The Productivity Commission is in the final week of its inquiry into Data Availability and Use, and Mr Harris spoke to the audience about some of the interesting and contradictory trends the commission has found to date.
He said the motivation for the commission was to improve how public sector data was used, “knowing as we did already quite a lot about its failings.”
However, he said that once the commission started work, it discovered an “even larger unaddressed need in Australian public policy: consumer access to data that they create is incredibly poor.”
“I don’t know about you, but I hadn’t really considered that imbalance of incentives – consumers give and give, but share so little in the opportunities – until this Inquiry,” Mr Harris said.
“In reports throughout the 2000s, the Productivity Commission lamented the restrictions on access to data that the public sector held, but which was off limits to researchers and analysts – those outside the organisation and as often as not from inside as well.
“Even when we could find a data source to unlock a policy conundrum, those sources that could answer vital questions often had not been linked. At times, this was due to indifference. At times, privacy rules were asserted. And at times, laws prevented it.
“Where we could, we became quite skilled at doing that linkage ourselves, or had others to help. But then we had to destroy the information generated, in support of confidentiality or privacy requirements. This is a rule, set by Commonwealth Government policy.
“It is akin to burning books.”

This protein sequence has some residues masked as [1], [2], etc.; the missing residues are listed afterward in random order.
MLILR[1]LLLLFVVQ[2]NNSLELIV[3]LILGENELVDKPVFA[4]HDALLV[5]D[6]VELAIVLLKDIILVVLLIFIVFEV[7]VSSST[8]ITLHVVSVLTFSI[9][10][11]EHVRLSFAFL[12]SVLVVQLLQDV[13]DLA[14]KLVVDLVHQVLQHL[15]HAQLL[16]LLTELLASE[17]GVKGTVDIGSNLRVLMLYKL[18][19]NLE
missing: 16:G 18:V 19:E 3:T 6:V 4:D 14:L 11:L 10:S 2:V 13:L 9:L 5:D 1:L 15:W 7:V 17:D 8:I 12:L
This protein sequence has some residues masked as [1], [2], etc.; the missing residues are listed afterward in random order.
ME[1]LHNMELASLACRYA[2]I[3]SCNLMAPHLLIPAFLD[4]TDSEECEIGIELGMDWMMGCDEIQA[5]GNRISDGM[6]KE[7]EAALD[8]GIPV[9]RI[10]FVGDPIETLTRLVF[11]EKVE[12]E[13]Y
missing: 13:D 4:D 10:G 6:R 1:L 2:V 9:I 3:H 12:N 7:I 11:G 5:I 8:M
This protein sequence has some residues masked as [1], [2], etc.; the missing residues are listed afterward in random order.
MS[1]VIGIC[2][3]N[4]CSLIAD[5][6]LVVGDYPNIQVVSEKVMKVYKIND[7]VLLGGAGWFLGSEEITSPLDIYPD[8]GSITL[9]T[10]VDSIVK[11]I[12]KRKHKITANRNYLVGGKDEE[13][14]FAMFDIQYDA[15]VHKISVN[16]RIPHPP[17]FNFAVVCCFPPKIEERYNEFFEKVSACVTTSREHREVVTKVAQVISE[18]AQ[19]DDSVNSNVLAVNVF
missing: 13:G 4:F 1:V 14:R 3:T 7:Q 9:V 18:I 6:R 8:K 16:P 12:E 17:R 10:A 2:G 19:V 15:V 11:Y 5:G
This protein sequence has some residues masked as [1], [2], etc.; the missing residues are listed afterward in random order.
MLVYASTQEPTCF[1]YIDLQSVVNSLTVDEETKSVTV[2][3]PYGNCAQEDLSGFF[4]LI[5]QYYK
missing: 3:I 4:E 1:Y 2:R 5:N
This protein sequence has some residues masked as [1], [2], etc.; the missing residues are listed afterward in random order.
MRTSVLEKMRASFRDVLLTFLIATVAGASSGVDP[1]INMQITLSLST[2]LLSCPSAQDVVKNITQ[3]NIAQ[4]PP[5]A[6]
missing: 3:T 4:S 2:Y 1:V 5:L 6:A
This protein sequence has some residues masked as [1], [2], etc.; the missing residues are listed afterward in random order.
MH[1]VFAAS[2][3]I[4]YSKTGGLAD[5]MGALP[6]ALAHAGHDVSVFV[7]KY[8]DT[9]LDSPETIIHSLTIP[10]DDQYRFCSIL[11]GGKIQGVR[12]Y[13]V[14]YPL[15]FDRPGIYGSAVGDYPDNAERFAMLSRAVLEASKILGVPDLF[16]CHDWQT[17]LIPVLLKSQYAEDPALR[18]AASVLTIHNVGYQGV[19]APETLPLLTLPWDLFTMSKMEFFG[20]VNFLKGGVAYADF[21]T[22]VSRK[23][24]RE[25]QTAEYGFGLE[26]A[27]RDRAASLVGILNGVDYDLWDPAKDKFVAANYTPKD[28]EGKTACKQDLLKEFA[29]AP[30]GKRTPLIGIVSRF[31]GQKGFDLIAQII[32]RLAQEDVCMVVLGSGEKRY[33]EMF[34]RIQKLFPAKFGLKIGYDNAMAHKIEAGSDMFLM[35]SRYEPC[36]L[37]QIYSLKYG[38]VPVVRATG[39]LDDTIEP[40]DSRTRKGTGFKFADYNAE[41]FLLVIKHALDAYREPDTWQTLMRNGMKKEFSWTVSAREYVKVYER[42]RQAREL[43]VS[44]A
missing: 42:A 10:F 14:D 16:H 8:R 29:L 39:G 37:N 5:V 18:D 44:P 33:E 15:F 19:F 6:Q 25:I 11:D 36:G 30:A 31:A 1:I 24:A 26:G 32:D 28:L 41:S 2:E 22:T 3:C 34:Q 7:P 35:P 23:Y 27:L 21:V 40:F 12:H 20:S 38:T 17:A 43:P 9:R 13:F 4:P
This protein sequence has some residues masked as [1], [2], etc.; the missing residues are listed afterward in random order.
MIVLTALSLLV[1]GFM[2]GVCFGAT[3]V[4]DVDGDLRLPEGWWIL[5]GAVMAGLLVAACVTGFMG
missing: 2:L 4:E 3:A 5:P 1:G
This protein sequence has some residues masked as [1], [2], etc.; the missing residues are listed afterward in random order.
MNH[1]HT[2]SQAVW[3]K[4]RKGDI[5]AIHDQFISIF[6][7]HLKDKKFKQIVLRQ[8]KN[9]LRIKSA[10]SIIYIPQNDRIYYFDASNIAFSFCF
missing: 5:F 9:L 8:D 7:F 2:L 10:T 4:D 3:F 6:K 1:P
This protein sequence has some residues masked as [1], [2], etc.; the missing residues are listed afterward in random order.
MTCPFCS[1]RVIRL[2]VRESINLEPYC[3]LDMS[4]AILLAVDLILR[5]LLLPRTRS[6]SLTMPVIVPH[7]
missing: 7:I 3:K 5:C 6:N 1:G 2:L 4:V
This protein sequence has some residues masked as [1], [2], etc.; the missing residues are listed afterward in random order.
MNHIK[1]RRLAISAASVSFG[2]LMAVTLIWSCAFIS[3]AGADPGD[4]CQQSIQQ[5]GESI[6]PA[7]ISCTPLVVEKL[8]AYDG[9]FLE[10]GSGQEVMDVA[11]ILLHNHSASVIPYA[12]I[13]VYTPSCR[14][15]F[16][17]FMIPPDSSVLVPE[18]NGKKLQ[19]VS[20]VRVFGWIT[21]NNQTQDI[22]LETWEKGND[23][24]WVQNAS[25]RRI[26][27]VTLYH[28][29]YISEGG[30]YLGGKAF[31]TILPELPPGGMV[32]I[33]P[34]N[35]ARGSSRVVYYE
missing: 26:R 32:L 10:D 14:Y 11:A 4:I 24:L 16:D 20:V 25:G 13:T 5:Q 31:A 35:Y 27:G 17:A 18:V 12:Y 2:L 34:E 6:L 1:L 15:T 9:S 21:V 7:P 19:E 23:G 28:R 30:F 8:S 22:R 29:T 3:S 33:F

He went on to say that the public sector has been poorly served by regulation when it comes to data analytics, which will be a finding of the report.
However, he described “the more interesting development” discovered through the inquiry was in relation to the consumer space.
“Our own consideration and that of notable thinkers on the social shifts that became the means to some very popular social ends – Facebook, Google, Twitter, Instagram, Snapchat; or Uber, Airbnb, Amazon – suggested that the willingness to continue to supply the data at the base of all these services depended on one factor above others – trust,” he said.
“But there is a paradox here, evident in consumer responses to surveys: consumers, who so willingly supply the data for all these analytical purposes, are nevertheless concerned at some data practices and uncertain of their effect.
“More than 70 per cent of us hand over our personal data on social media. More than 80 cent of us are in a supermarket or airline loyalty program. But at least 50 per cent of us seek to mislead those same sites by messing with our information. We sort of trust them, and yet we don’t.”
He said that this paradox creates a risk for both data holders in the public sector and private sector data holders alike.
“There must be a tipping point, where the balance of willingness tips way from data supply towards data restriction,” he said.
Mr Harris also highlighted what he called the “complete absence of rights” for individuals when it comes to individuals obtaining their own data from organisations, aside from the legal rights of privacy.
“Firms may have copyright and certainly have contract in order to control access to their data. Increasingly, they will have trade-secret style technology and algorithms,” he said.
“Consumers have only privacy.
“As a consumer, you do not own your data. Some firms tell you they do, but if you ask to sell it and deprive them of it (as you might an asset that you owned) you rapidly will discover that this is a novel form of ownership.”
Watch Mr Harrison’s full presentation below.